The former president is battling a series of indictments and a number of Republicans worry that in a general election contest, he could be a weak candidate, but with few truly competitive states—only four are genuine tossups for 2024—Trump is expected to be relatively strong against Biden in another close presidential election next year.

Analysts agree that Arizona, Georgia, and Wisconsin—three states that flipped from Trump in 2016 to Biden in 2020—remain toss-ups while Michigan, Nevada, and Pennsylvania, which Biden won, and North Carolina, which backed Trump, are likely to remain at least somewhat competitive.

Only four competitive states are considered by experts to be genuine tossups for 2024

“You got to be concerned about those poll numbers, you just do,” Sen. Jon Tester (D-Mont.) said. “There’s plenty of time to get them back up. Whether he can or not, I just don’t know but you got to be concerned.”

One Democratic senator who requested anonymity said voters at home expressed deep apathy about Biden’s prospective reelection during constituent meetings over the August recess.

The senator said the polling data “reflect all the miscellaneous encounters I’m having all the time.”

“There’s just no enthusiasm,” the senator said. “It does pretty much come down to ‘Well, he’s done a pretty good job, but he’s just too old.’”

Democratic senators dismiss the possibility Biden will face any real competition for his party’s presidential nomination, even though many of their constituents — especially younger voters — are hungry for new faces in leadership.

Instead, Democratic lawmakers, who expect a tough fight to keep their Senate majority, are counting on Republicans nominating former President Trump for the top of their ticket, whom they view as a candidate Biden has a good chance of beating next year, despite his weak poll numbers.

A CNN/SSRS poll of 1,503 adults nationwide conducted Aug. 25-31 shows Biden’s job approval rating stands at 39 percent, and 67 percent of Democratic and Democratic-leaning voters say the Democratic Party should nominate someone other than Biden for president next year.

The poll showed 58 percent of Americans have an unfavorable impression of Biden, and nearly three-quarters of respondents say they are concerned about his age.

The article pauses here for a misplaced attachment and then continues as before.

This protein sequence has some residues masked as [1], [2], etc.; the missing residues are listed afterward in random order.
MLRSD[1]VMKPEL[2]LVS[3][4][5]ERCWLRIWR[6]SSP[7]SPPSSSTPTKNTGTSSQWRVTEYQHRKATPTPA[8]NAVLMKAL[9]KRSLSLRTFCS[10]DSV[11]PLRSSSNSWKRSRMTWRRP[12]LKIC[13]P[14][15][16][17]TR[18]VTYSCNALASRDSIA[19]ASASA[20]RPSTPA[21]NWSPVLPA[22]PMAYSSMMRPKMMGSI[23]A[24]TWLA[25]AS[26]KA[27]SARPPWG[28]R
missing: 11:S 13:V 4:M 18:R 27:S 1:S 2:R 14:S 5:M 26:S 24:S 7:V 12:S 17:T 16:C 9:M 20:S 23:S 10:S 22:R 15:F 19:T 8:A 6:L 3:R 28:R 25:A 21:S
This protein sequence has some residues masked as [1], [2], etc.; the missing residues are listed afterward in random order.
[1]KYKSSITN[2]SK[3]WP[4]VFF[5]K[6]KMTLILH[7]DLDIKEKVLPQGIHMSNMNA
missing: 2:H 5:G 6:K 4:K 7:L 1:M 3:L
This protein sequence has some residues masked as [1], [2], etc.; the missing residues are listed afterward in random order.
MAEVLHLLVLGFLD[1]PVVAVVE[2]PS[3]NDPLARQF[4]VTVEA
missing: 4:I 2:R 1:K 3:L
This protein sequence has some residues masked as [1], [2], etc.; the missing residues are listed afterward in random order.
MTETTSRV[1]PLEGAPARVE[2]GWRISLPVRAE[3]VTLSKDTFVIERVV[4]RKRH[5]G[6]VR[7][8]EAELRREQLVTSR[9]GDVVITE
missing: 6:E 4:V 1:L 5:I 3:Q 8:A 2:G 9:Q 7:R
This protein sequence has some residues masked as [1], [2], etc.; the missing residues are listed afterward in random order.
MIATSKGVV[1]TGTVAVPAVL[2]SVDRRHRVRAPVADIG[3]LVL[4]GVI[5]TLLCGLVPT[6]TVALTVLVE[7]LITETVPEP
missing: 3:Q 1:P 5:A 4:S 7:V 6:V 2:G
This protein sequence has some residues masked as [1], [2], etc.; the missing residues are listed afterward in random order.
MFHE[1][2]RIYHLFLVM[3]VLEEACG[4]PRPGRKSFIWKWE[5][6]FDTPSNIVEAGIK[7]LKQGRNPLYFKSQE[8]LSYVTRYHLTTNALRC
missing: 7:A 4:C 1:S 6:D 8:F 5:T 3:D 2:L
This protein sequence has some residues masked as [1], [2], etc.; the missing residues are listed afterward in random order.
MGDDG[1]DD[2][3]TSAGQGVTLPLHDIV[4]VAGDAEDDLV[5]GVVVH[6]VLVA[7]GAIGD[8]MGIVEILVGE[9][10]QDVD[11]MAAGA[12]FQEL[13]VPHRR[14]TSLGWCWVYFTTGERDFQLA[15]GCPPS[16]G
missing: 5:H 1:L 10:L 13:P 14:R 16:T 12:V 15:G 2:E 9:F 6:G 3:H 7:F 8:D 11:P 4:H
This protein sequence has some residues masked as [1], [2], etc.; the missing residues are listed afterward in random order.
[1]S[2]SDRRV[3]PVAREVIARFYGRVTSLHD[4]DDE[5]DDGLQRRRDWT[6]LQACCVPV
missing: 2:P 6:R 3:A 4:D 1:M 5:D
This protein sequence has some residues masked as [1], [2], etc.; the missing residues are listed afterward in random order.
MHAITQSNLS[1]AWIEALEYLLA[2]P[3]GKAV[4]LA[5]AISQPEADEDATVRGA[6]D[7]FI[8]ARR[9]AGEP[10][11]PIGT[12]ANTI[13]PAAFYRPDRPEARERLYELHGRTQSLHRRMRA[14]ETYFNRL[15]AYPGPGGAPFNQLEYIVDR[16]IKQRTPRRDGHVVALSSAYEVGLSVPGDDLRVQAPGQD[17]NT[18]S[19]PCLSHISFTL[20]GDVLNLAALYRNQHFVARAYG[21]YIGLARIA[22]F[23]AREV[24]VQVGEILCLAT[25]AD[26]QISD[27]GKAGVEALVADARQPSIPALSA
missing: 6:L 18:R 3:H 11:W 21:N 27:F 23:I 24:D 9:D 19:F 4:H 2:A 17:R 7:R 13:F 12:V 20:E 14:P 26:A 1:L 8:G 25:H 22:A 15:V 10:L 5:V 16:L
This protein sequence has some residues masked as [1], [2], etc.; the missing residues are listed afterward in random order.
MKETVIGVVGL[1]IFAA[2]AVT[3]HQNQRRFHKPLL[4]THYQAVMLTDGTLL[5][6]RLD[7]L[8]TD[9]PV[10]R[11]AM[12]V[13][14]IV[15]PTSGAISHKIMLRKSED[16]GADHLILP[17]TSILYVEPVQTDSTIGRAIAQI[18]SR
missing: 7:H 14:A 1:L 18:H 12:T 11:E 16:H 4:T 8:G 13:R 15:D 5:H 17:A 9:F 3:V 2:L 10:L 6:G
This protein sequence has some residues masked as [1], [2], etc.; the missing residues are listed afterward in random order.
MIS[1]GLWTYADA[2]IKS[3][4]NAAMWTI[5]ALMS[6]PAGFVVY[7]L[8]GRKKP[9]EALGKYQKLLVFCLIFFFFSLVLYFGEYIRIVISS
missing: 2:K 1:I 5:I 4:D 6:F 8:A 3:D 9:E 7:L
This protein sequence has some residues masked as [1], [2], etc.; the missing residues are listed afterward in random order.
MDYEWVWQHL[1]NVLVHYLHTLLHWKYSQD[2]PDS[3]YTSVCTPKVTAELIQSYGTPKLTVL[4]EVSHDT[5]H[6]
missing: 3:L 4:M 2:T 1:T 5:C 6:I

Sen. John Hickenlooper (D-Colo.) said he’s frustrated that Biden’s poll numbers are so bad despite the strength of the economy and the president’s legislative accomplishments, such as the Inflation Reduction Act, which gave Medicare broad authority to negotiate lower prescription drug prices and provided $370 billion to combat climate change.

“It’s frustrating,” he said, citing a disconnect between voters’ view of the economy and inflation and the latest data.

“They think inflation is still running away. Inflation has come from 9 percent to 3, now 3.5 percent,” he said. “It’s, relatively speaking, under control. Now we’re not at 2 percent, but we’re darn close,” referring to the Federal Reserve’s 2 percent inflation target.

“What can you do? You have to continue to try and find fresh ways of talking about this,” he said. “I think we have to find some fresh ways of letting people know that the reality of what we’re seeing is little short of a miracle.”

Hickenlooper acknowledged that, “sure,” Biden’s age is hurting how voters view his job performance but argued it’s not fair.

“The age factor shouldn’t sour anyone unless they are seeing results that are not up to what their expectations are,” he said. “My point is the results are pretty darn good.”

A second Democratic senator who requested anonymity to discuss doubts about Biden’s political viability acknowledged “everybody is so obsessed about his age or having somebody else” as the Democratic nominee but argued the bottom line politically is “this is a guy that’s gotten more done than anybody half his age.”